Japan’s freelance population comprises over 3 million people (24% of its entire workforce), and this figure has experienced a sharp growth trend since the pandemic.
However, employment remains the predominant working model in Japan.
There is currently no recognized definition for independent contractors in Japan
Japanese law refers to three types of employee: permanent employees or seisha-in (正社員), contract employees or keiyakusha-in (契約社員), and temporary or ‘contracted employees’ hakensha-in (派遣社員).
Despite the growing trend towards freelancing, there is still no clear definition for “independent contractors” or those who work outside one of the above employment types.
Why you need to ensure your Japanese contractors set up a sole proprietorship
Unlike many other countries, Japan has only one independent contractor category in terms of business models, which is as a sole proprietor of a business (kojin jigyo or 個人事業). These workers are referred to informally as freelancers.
To set up a sole proprietorship, individuals need to submit a “Notification of Opening or Closing of a Sole Proprietorship” (kojinjigyou no kaigyou, haigyou nado todokede sho or「個人事業の開業・廃業等届出書」) to their National Tax Agency (NTA).
If these individuals wish to run their own company (for example, as a Limited Liability Company), they must draw a salary from this company, and are therefore considered to be an employee of that company. This makes the risk of independent contractor misclassification in Japan very low in comparison to other countries.
But as you can see, understanding the differences between employees and independent contractors is critical to compliantly engaging freelance workers in Japan.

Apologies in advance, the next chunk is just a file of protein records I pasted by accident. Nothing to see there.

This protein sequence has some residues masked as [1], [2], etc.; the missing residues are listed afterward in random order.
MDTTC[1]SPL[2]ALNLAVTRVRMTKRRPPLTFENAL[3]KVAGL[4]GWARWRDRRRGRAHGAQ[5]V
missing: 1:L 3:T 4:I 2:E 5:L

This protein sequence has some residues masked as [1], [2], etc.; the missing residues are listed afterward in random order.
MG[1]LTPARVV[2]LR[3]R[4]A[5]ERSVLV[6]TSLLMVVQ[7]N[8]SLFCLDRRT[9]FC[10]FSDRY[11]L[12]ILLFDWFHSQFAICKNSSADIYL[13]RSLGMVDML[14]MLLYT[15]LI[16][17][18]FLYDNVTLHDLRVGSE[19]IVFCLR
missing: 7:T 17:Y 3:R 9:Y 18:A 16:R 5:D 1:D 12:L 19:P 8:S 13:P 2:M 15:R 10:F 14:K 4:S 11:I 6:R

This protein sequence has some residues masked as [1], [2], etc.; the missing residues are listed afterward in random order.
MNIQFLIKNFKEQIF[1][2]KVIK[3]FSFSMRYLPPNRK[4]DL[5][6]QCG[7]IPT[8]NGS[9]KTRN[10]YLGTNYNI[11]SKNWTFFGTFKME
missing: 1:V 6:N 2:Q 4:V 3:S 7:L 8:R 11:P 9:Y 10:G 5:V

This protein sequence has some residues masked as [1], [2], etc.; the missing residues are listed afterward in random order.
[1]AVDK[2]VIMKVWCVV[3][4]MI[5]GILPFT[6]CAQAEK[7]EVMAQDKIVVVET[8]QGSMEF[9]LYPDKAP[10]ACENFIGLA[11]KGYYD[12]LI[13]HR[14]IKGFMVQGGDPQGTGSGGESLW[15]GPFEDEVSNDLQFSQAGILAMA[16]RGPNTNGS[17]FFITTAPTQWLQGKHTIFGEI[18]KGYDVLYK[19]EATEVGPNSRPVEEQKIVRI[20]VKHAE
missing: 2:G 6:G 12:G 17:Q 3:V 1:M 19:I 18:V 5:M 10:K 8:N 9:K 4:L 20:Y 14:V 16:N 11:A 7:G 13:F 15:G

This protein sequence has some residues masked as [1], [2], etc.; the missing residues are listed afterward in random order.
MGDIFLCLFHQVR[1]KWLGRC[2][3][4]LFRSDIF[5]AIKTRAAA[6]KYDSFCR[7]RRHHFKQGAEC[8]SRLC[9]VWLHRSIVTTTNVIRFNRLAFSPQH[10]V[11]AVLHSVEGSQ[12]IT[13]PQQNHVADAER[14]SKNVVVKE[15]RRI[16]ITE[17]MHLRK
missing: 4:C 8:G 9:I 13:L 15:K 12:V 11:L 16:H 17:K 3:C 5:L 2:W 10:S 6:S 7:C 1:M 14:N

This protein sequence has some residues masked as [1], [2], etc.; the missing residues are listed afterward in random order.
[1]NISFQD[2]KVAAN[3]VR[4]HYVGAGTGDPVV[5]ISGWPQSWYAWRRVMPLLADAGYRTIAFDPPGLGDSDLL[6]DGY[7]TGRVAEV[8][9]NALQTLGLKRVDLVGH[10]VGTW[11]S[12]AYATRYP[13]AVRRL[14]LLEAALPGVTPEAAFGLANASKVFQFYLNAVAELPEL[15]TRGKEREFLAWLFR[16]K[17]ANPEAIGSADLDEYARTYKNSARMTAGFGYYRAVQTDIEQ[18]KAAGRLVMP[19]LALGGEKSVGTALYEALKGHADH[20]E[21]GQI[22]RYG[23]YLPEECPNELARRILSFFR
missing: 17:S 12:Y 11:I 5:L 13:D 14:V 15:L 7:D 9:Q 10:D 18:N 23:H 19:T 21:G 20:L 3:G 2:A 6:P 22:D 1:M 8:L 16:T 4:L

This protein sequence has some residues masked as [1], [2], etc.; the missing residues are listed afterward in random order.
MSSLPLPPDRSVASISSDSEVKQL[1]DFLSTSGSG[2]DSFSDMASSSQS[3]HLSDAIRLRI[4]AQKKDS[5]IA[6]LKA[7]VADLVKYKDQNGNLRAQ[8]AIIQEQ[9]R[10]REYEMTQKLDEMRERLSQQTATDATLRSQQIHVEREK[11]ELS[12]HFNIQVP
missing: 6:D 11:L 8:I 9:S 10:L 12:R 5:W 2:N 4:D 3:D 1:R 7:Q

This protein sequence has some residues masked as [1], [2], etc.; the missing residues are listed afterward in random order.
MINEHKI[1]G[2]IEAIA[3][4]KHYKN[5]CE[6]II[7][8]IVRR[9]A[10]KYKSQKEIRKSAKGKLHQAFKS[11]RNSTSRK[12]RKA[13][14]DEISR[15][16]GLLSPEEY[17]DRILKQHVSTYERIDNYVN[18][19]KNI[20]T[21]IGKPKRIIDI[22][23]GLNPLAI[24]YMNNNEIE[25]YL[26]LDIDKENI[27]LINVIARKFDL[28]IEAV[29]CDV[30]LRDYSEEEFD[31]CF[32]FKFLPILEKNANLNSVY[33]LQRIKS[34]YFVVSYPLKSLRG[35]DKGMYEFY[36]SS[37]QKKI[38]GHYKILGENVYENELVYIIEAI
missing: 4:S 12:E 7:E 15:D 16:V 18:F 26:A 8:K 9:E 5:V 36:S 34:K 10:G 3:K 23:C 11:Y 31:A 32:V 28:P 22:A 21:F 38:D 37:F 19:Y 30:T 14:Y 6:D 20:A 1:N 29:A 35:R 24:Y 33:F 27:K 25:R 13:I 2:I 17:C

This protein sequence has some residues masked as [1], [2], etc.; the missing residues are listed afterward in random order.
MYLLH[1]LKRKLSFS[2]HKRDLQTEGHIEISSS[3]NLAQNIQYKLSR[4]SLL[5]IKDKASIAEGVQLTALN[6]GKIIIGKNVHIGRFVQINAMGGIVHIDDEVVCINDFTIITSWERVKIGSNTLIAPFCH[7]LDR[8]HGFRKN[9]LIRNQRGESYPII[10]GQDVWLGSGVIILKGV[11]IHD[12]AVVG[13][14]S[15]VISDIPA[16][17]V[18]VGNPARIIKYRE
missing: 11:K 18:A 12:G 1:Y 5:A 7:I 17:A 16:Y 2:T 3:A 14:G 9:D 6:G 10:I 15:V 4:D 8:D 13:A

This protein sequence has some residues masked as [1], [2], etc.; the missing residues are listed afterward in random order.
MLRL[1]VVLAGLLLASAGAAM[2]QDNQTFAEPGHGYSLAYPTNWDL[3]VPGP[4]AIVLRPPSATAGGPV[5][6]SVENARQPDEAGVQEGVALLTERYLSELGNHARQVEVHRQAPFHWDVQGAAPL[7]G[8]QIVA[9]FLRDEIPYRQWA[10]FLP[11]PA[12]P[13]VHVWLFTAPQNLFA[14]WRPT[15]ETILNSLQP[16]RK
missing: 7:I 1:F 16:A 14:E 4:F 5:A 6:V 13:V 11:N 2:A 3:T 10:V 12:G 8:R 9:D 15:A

If the real substance of your company-contractor relationship proves to effectively be an employment relationship, your company may suffer legal and financial penalties in Japan—including payroll taxes.
For this reason, it is important you have a good engagement framework that accurately classifies independent contractors for you, and lets you know when freelance talent must be engaged as an independent contractor or employed directly.
Partnering with Worksuite gives you an easy, automated way to stay on the right side of Japanese legislation.
How Worksuite makes it simple to compliantly hire contractors in Japan
Worksuite’s Global Shield takes into account Japan’s unique approach to classifying workers as independent contractors.
Part of our value is in helping your talent align with the necessary independent contractor classification criteria, such as setting up a sole proprietorship in Japan.
We also partner with the best legal teams in Japan to create contract templates that are compliant with local laws, and are specifically tailored to your business.
Helping you navigate the language barrier, and ensuring you set out on the right path legally, protects you and your contractors from fines and penalties, and gives you peace of mind when you’re growing your talent pool in this country.